The Ingredients Of Healthy Brain And Child Development, Pat Levitt, Kathie L. Eagleson
Washington University Journal of Law & Policy
This article by Pat Levitt and Kathie L. Eagleson explains critical developmental stages in early childhood and adolescent brain development. Levitt and Eagleson start by dispelling certain misconceptions about early brain development and then examining the interaction between biological events, social and emotional development, and the role played by early childhood experiences in healthy brain development. Finally, the article discusses the importance of intervention programs on healthy brain development and positive child, adolescent, and adult outcomes.
The Developing Brain: New Directions In Science, Policy, And Law, 2018 Lemma Barkeloo & Phoebe Couzins Professor of Law, Washington University in St. Louis.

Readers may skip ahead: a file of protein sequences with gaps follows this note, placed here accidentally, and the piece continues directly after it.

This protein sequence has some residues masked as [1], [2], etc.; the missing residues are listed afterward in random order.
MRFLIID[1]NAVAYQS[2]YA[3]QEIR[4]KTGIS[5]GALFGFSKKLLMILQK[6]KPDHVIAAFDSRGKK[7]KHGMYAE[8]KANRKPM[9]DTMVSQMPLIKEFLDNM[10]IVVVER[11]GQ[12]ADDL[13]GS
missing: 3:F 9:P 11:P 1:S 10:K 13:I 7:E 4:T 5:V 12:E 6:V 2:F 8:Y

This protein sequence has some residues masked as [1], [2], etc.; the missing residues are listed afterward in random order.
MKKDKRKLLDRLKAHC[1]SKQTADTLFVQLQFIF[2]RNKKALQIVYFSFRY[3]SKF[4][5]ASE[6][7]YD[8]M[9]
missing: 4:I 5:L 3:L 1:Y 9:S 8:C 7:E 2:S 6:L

The Developing Brain: New Directions In Science, Policy, And Law, Susan Frelich Appleton, Deanna M. Barch, Anneliese M. Schaefer
Washington University Journal of Law & Policy
No abstract provided.
Associations Of Lifestyle And Vascular Risk Factors With Alzheimer's Brain Biomarker Changes During Middle Age: A 3 Year Longitudinal Study In The Broader New York City Area, 2018 Weill Cornell Medical College
Associations Of Lifestyle And Vascular Risk Factors With Alzheimer's Brain Biomarker Changes During Middle Age: A 3 Year Longitudinal Study In The Broader New York City Area, Michelle J. Walters, Joanna Sterling, Crystal Quinn, Christine Ganzer, Ricardo S. Osorio, Randolph D. Andrews, Dawn C. Matthews, Shankar Vallabhajosula, Mony J. De Leon, Richard S. Isaacson, Lisa Mosconi
Publications and Research
Objective To investigate the associations between lifestyle and vascular risk factors and changes in Alzheimer’s disease (AD) biomarkers (beta-amyloid load via 11C-PiB PET, glucose metabolism via 18F-FDG PET and neurodegeneration via structural MRI) and global cognition in middle-aged asymptomatic participants at risk for AD.
Design Prospective, longitudinal.